I have not been a fan of Vikram Chandra after reading ‘Red Earth and Pouring Rain’ and even ‘Sacred Games’ was just a decent read. But you can’t go much wrong with a short story.. It is concise and flowing with quick results unlike a novel where you can carry on forever without reaching any conclusion. This collection of short stories narrate the few sides of love and longing in the vibrant city of Bombay.. a gay man and a simple naive woman searching for and loosing love.. a lost man finding love in a woman stranger travelling in search of his own.. a police officer searching for the criminals while his own love fails and marriage ends... how the war between two families end with love of their children..

The best part of all these stories is that they seem like happening to someone you know or probably yourself. The incidents in the book is what we read every day... takeover by an upcoming corporate of an age old family business, lovers and canoodling at Band stand, noise of Hindu – Muslim riots and closing down of city, Gujju businessmen or Marathi Sewaks, page 3 news of artists and exhibitions, under the table dealings, and all the excitement and fear of association with gangsters. The entire theme and soul is of Bombay.. how lives evolve over here from poor to rich and vice versa... how everyone comes here merging into one colour but forming a unique shade of his own in this rainbow of a city..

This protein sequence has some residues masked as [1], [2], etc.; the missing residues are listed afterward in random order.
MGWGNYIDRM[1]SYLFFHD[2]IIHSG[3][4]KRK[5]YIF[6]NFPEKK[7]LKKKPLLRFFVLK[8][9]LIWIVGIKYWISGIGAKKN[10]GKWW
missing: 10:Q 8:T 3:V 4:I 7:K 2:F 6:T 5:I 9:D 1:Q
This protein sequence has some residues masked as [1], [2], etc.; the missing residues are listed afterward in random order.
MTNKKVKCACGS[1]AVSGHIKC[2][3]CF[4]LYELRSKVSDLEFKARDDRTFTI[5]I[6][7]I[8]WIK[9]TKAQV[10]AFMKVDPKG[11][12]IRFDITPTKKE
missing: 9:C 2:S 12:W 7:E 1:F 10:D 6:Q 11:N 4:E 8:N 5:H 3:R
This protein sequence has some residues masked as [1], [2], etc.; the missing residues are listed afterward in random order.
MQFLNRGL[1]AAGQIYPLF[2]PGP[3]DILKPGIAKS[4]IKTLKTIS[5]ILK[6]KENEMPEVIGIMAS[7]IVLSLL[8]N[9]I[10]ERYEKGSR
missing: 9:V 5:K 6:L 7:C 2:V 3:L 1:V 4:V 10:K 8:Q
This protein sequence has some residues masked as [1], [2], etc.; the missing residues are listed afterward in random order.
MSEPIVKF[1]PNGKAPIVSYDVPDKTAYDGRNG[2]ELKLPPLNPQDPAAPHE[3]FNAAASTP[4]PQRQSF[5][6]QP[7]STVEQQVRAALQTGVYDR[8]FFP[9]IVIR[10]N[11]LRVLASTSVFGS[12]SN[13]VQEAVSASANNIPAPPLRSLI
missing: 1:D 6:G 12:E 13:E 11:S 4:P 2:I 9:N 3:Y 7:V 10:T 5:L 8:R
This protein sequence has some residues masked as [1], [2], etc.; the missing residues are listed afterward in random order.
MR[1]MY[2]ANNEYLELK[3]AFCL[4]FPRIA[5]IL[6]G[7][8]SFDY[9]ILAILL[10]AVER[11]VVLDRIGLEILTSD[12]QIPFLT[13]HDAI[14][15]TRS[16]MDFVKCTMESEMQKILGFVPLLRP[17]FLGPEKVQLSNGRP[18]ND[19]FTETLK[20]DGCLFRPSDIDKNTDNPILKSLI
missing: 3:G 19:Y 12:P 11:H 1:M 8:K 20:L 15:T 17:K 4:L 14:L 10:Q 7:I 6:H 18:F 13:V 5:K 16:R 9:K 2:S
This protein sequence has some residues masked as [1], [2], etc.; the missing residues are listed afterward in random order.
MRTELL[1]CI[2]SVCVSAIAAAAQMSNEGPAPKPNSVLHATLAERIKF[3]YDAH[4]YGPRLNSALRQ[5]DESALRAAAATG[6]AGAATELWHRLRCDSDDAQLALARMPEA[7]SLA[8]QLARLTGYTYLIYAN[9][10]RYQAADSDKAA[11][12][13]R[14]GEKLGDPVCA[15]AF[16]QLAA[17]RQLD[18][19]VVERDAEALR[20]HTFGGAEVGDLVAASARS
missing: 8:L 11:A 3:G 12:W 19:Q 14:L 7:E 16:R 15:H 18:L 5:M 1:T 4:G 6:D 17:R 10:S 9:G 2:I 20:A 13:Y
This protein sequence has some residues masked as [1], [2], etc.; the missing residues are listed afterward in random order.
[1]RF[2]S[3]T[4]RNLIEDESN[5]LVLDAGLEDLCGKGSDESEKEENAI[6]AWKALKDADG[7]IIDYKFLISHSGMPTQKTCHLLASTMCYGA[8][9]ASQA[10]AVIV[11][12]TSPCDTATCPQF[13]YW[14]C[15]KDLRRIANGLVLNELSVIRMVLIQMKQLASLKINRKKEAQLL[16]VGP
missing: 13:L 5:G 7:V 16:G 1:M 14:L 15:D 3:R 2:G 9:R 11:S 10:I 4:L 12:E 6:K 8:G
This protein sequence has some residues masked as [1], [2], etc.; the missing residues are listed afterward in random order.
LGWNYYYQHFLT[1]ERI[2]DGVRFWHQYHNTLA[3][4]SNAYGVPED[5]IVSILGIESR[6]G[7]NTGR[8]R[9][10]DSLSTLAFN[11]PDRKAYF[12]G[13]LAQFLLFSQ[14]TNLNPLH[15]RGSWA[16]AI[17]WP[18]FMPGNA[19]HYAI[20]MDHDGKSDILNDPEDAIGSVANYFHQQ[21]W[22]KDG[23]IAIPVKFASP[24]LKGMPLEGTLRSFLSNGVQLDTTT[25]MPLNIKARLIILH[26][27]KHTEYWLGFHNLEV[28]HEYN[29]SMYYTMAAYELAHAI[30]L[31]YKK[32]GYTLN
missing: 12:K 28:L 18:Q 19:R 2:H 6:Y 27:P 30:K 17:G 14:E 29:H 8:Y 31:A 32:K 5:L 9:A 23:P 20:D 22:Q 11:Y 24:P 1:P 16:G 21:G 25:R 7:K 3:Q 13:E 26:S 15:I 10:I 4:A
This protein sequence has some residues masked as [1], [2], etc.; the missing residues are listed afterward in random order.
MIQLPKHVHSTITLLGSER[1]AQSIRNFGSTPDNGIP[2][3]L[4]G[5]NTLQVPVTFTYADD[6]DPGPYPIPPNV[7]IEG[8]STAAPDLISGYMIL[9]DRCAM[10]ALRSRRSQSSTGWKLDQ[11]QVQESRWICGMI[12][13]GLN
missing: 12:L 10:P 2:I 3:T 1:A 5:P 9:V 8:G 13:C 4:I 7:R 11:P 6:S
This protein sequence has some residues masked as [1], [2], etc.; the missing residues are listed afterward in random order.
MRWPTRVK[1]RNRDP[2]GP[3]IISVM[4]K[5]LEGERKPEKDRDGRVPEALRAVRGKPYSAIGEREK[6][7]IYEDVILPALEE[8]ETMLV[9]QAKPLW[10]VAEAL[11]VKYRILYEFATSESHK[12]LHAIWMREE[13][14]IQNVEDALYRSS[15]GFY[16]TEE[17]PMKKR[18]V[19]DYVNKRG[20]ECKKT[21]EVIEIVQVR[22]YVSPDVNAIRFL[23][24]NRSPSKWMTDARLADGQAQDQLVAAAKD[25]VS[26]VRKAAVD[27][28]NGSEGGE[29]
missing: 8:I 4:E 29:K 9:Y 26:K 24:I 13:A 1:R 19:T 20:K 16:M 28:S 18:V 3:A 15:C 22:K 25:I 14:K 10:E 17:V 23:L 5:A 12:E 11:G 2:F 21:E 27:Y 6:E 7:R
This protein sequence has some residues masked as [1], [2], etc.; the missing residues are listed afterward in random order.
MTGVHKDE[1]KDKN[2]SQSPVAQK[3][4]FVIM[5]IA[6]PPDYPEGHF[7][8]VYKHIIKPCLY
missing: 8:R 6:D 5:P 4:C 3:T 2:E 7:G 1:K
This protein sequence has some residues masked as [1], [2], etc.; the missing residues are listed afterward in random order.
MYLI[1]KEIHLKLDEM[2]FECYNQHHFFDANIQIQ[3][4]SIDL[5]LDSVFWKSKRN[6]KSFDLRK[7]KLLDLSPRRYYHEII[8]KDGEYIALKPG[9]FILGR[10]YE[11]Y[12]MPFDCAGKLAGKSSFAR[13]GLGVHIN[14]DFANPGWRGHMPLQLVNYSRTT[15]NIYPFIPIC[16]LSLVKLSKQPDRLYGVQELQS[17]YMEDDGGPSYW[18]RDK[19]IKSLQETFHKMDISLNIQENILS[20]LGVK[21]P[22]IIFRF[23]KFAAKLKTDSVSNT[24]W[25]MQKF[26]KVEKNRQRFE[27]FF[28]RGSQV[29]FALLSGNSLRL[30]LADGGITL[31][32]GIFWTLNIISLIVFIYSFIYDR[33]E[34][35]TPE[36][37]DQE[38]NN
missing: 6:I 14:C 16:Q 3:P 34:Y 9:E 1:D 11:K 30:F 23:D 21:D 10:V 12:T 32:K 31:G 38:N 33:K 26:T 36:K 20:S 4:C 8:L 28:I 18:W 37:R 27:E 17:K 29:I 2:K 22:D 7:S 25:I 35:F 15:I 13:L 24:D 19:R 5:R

In all the noise of the city .. if you hold your breath and think for one second .. there is only one feeling that emerges in your head and that is of longing .. longing for love... and this book brings it out beautifully.
Profile Image for Rachel.
110 reviews5 followers
December 12, 2014
Vignettes introduce you to a garden of characters; reading this almost feels like watching short films, observing rather than inhabiting carefully staged and haunted dioramas.

From "Shanti," a man remembers the death of his twin: "The newspapers [...] had reported with relief that on this day there were only six dead. One of the six was his. one body identical down to the strangely short fifth toe on the left foot. He had never known the bitterness of small statistics, but now he carried it everywhere in his mouth."